(Reuters) - The Republican-led Michigan House gave final approval on Tuesday to a bill that would expand the Medicaid health program for the poor under Democratic President Barack Obama’s healthcare reform law.
Representatives voted 75-32 to concur with modifications of a bill that they had approved in June and agreed to send it to Michigan Governor Rick Snyder, a Republican who has backed the expansion of the Medicaid program.
State senators approved the bill last week on the narrowest of possible margins, a 20-18 vote. If signed by Snyder, the bill would take effect 90 days after the current session ends in December. A Senate vote on whether to give it immediate effect fell two votes shy of the needed two-thirds majority.
Snyder broke with other Republican governors this year to support a Medicaid expansion he said would save taxpayers and businesses money while improving the quality of life for Michigan residents currently not covered.
The measure would infuse the state budget with billions of dollars of federal funding to pay for the expanded coverage.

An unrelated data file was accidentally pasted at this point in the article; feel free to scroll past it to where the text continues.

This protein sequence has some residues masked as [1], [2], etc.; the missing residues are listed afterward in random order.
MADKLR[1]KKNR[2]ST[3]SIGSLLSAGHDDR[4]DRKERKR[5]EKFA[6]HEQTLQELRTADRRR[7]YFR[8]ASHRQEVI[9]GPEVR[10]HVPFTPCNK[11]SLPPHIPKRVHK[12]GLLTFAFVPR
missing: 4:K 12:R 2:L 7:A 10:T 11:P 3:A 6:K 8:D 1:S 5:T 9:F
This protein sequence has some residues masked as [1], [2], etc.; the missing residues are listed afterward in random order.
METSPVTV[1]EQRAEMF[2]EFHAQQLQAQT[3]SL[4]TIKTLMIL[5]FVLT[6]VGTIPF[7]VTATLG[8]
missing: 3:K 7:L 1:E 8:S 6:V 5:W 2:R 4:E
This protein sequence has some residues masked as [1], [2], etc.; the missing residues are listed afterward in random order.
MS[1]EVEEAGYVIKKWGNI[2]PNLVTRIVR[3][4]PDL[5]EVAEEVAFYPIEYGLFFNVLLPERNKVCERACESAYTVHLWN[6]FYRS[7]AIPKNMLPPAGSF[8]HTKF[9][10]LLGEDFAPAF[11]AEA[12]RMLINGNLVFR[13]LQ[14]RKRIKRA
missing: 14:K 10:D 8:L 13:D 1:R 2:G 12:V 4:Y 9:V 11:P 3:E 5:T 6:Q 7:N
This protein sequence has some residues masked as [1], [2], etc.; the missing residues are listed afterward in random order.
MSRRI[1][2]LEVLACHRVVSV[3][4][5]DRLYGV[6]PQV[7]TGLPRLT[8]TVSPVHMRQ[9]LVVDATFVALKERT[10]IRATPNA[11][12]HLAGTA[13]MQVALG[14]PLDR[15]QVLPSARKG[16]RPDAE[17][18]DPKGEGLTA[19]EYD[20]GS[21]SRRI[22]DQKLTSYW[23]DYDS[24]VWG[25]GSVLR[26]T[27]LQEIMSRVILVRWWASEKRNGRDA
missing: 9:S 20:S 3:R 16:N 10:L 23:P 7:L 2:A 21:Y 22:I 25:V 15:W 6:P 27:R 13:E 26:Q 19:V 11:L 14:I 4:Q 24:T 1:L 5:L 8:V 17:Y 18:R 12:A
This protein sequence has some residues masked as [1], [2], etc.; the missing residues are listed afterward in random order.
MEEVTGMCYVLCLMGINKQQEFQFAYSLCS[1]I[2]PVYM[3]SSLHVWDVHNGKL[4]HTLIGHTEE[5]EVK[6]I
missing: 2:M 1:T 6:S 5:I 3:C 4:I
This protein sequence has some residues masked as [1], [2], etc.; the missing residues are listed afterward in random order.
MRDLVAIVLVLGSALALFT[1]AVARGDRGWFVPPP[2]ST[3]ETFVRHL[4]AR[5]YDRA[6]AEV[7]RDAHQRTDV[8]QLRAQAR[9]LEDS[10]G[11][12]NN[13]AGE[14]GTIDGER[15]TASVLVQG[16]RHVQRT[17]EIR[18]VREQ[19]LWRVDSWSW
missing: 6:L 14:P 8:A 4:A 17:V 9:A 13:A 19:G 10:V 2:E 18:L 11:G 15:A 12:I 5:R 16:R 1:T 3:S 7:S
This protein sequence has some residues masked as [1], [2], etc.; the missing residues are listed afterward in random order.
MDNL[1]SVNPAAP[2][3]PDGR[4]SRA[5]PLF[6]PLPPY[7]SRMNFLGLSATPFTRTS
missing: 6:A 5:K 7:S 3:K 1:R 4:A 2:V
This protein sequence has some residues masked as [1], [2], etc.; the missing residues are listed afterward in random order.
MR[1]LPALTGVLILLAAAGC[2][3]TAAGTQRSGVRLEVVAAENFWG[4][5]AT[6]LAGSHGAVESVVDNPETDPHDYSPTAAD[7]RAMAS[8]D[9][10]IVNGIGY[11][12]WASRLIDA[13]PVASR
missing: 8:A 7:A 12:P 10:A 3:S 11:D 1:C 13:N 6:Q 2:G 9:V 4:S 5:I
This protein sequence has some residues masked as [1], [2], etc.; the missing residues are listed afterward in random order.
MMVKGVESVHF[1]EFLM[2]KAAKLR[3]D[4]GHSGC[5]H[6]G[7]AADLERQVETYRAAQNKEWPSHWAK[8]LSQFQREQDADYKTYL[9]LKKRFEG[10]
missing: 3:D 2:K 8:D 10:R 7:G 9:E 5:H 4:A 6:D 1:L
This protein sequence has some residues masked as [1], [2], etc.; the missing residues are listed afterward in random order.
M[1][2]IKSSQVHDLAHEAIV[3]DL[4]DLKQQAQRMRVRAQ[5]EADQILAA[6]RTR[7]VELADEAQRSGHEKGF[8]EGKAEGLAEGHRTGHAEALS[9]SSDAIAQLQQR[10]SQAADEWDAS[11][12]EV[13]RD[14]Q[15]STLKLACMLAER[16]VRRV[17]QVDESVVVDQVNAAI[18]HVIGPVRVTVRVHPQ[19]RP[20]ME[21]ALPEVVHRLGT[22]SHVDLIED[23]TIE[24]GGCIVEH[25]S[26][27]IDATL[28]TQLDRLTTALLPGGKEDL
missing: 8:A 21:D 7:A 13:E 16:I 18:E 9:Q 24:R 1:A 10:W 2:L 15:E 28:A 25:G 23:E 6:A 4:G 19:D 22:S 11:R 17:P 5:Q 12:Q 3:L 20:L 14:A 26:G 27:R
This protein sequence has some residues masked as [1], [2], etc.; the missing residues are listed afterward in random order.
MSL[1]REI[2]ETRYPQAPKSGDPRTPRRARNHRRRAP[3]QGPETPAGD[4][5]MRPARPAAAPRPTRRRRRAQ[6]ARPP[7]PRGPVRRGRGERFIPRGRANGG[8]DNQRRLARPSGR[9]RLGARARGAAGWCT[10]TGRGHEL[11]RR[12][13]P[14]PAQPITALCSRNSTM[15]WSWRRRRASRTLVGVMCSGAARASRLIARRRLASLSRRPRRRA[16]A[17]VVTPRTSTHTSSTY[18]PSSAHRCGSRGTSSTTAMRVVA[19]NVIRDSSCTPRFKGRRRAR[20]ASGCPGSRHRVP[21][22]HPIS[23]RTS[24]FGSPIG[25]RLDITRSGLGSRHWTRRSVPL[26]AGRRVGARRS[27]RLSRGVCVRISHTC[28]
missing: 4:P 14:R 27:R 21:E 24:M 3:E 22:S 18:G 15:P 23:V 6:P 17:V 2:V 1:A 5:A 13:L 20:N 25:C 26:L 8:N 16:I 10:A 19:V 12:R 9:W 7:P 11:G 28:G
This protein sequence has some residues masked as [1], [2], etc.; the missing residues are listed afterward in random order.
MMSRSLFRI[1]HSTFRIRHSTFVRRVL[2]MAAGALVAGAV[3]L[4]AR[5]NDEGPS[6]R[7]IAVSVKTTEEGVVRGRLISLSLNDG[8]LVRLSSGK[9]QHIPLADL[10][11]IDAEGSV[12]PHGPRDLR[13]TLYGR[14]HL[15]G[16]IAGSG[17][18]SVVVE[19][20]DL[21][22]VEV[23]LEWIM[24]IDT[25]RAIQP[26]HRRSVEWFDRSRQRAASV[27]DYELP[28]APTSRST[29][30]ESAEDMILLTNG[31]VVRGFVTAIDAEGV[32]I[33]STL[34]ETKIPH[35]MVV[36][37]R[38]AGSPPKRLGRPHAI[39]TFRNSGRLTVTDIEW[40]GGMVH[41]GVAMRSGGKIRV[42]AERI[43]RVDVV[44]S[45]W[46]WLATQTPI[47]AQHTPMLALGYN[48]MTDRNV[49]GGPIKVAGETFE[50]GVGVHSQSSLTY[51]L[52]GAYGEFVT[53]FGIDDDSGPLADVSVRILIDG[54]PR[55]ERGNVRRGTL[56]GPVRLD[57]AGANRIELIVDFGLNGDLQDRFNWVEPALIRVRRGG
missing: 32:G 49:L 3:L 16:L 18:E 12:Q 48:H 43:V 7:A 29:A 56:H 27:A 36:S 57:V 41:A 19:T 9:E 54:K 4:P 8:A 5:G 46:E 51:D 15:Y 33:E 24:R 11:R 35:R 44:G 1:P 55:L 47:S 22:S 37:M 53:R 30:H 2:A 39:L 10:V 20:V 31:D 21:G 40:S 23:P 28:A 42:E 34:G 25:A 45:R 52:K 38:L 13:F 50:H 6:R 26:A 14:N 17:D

The expansion could result in an additional 400,000 people covered initially with $1.7 billion of federal funding covering fiscal 2013-2014 that would increase the next fiscal year, according to a Michigan Senate Fiscal Agency analysis.
The Affordable Care Act expands Medicaid coverage to otherwise ineligible individuals and families who earn up to 133 percent of the federal poverty line, or about $15,280 for a single adult and $31,320 for a family of four in 2013.
Medicaid expansion is one of the healthcare law’s biggest provisions. But a U.S. Supreme Court ruling last year allows states to opt out. As of August 1, 23 states and Washington had accepted the expansion, while 21 states had turned it down, according to the consulting group Avalere Health.
Reporting by David Bailey in Minneapolis; Editing by Cynthia Johnston and Chizu Nomiyama